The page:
3. Create a new C# Script Environment.cs, in which we'll describe the behavior of this object. This script will contain a reference to the Target object (target for the ball) that's already attached to our prefab. Also, the size of the Environment object will be set at start.

    using UnityEngine;
    using UnityEngine.Networking;
    public class Environment : MonoBehaviour {
    public Transform aim;
    [SerializeField] Vector3 clientSize;
    void Start()
    {
    transform.localScale = clientSize;
    }
    }
  4. Drag-and-drop the Target object to the aim field. Set an appropriate size of the Environment object in the Size field, for example, (0.1,0.1,0.1).

    UARCore_7.png

  5. Rename Example Controller to Football Controller, just for the sake of convenience. Delete the HelloARController script. Instead, let's create our own script FootballARController.cs: Add Component → C# Script → FootballARController. In this script, we’ll describe interaction of a user with AR.
  6. Add the GoogleARCore and UnityEngine.Networking namespaces to the script.
  7. Add some necessary fields:

    // After ARCore finds the anchor points in the real world, the camera starts to move around the scene.
    public Camera mainCamera;
    // A model to place when a raycast from a user touch hits a plane.
    GameObject environment;
    // A gameobject parenting UI for displaying the "searching for planes" snackbar.
    // Message "Searching for surfaces".
    public GameObject searchingForPlaneUI;
    // The rotation in degrees need to apply to model when model is placed.
    private const float modelRotation = 180.0f; // Rotate the Environment to make it face the camera.
    // A list to hold all planes ARCore is tracking in the current frame.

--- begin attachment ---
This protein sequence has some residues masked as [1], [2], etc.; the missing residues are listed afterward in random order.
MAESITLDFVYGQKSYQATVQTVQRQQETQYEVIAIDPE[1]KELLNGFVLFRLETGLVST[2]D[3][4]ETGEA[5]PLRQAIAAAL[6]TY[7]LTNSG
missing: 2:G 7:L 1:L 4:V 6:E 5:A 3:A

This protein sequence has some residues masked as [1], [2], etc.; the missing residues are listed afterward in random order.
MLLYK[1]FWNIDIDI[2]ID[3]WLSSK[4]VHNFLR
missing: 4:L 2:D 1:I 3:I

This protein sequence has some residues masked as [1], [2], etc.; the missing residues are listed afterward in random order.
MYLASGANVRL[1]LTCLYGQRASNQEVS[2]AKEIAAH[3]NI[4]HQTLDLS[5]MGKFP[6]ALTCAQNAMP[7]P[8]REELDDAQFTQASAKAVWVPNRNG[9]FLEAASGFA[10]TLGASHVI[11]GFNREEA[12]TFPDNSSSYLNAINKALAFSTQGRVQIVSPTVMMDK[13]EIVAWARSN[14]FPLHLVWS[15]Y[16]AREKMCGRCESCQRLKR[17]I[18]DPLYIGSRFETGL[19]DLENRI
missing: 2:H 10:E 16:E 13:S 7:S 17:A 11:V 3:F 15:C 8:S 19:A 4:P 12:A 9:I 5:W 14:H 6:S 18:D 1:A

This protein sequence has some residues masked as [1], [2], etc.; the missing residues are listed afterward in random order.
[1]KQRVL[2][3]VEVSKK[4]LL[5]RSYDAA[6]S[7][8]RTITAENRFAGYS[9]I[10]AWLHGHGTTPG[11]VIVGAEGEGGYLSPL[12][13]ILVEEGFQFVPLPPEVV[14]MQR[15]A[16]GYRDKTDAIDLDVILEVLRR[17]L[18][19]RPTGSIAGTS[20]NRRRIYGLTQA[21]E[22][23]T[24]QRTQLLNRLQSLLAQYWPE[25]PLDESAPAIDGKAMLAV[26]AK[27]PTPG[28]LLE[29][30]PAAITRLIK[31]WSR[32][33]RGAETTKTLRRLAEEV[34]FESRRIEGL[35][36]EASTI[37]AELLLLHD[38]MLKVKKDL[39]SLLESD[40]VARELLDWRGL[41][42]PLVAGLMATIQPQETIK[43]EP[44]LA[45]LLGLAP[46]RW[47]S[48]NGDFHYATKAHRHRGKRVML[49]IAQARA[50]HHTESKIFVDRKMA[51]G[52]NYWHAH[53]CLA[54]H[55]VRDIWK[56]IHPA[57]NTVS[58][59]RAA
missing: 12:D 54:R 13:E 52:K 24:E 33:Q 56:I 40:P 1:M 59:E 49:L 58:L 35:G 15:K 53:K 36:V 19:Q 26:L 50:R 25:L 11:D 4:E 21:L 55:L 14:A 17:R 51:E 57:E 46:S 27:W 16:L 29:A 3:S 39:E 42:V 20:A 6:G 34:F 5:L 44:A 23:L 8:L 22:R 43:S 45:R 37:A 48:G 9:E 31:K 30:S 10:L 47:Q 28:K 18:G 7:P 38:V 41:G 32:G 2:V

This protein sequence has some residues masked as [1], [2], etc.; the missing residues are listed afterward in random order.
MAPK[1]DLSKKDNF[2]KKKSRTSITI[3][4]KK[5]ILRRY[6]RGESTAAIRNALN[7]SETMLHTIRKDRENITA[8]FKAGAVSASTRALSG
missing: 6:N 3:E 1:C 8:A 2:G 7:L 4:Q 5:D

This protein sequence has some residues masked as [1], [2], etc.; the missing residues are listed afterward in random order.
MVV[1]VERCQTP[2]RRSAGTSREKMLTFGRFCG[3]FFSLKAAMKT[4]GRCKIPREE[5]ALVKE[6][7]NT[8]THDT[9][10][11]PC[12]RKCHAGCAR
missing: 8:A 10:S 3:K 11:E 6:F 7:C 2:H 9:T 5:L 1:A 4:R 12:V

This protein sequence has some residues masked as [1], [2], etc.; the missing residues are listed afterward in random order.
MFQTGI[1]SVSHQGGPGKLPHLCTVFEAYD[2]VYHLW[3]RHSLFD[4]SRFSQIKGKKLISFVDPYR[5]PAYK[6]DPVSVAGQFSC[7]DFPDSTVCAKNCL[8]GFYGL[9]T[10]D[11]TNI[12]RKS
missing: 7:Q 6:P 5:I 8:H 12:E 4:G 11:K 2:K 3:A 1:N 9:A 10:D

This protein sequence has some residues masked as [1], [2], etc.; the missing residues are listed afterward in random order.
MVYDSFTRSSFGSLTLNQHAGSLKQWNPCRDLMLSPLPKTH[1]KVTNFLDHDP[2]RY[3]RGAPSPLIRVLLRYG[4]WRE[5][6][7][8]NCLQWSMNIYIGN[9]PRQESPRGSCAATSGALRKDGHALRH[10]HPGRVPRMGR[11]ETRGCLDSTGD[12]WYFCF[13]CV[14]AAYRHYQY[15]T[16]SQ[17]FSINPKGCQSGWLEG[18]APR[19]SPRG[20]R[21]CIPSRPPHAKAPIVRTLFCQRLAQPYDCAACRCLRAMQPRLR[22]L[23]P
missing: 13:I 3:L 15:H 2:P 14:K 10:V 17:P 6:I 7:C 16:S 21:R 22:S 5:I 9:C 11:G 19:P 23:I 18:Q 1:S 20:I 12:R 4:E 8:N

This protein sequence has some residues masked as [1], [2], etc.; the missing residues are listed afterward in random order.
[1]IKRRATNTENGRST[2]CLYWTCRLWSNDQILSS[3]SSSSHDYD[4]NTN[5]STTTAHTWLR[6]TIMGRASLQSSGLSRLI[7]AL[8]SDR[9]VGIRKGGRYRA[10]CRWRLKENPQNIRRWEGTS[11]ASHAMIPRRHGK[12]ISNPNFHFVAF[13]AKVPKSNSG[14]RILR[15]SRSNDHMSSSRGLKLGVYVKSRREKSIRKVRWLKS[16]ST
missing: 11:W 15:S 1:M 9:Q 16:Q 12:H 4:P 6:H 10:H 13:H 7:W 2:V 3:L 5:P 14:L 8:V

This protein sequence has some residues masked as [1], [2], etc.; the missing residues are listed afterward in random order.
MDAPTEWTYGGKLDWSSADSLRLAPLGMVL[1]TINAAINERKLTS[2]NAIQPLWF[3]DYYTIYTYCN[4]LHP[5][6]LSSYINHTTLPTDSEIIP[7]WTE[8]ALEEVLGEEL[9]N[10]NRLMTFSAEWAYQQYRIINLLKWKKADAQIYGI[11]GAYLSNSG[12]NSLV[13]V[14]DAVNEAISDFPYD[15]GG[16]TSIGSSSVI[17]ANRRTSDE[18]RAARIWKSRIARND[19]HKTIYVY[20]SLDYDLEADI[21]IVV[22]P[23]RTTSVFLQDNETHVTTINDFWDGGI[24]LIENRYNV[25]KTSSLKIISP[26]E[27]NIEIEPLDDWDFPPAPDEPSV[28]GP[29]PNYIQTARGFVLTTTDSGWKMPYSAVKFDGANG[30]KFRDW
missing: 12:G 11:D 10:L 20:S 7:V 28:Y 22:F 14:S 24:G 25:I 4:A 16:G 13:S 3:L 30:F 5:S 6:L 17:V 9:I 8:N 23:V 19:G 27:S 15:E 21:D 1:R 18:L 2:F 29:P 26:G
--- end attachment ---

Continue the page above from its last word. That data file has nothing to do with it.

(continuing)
// This object is used across the application to avoid per-frame allocations.
    private List<DetectedPlane> allPlanes = new List<DetectedPlane>();
    [SerializeField] Transform aRCoreDevice; // Must be the parent of the camera.

  8. Get found surfaces in Update. Create a variable to show / hide a surface. If at least one surface in tracked, the message "Searching for Surface" is hidden.

    public void Update()
    {
    // Hide snackbar when currently tracking at least one plane.
    // Get the list of found surfaces.
    Session.GetTrackables<DetectedPlane>(allPlanes);
    bool showSearchingUI = true;
    for (int i = 0; i < allPlanes.Count; i++)
    {
    // If at least one surface is tracked, the searching stops.
    if (allPlanes[i].TrackingState == TrackingState.Tracking)
    {
    showSearchingUI = false;
    break;
    }
    }
    // Hide or show the message "Searching for Surfaces..."
    searchingForPlaneUI.SetActive(showSearchingUI);
    }

  9. In Update, check whether the "striker" user touches the screen or not.

    // If the player has not touched the screen, we are done with this update.
    Touch touch;
    if (Input.touchCount < 1 || (touch = Input.GetTouch(0)).phase != TouchPhase.Began)
    {
    return;
    }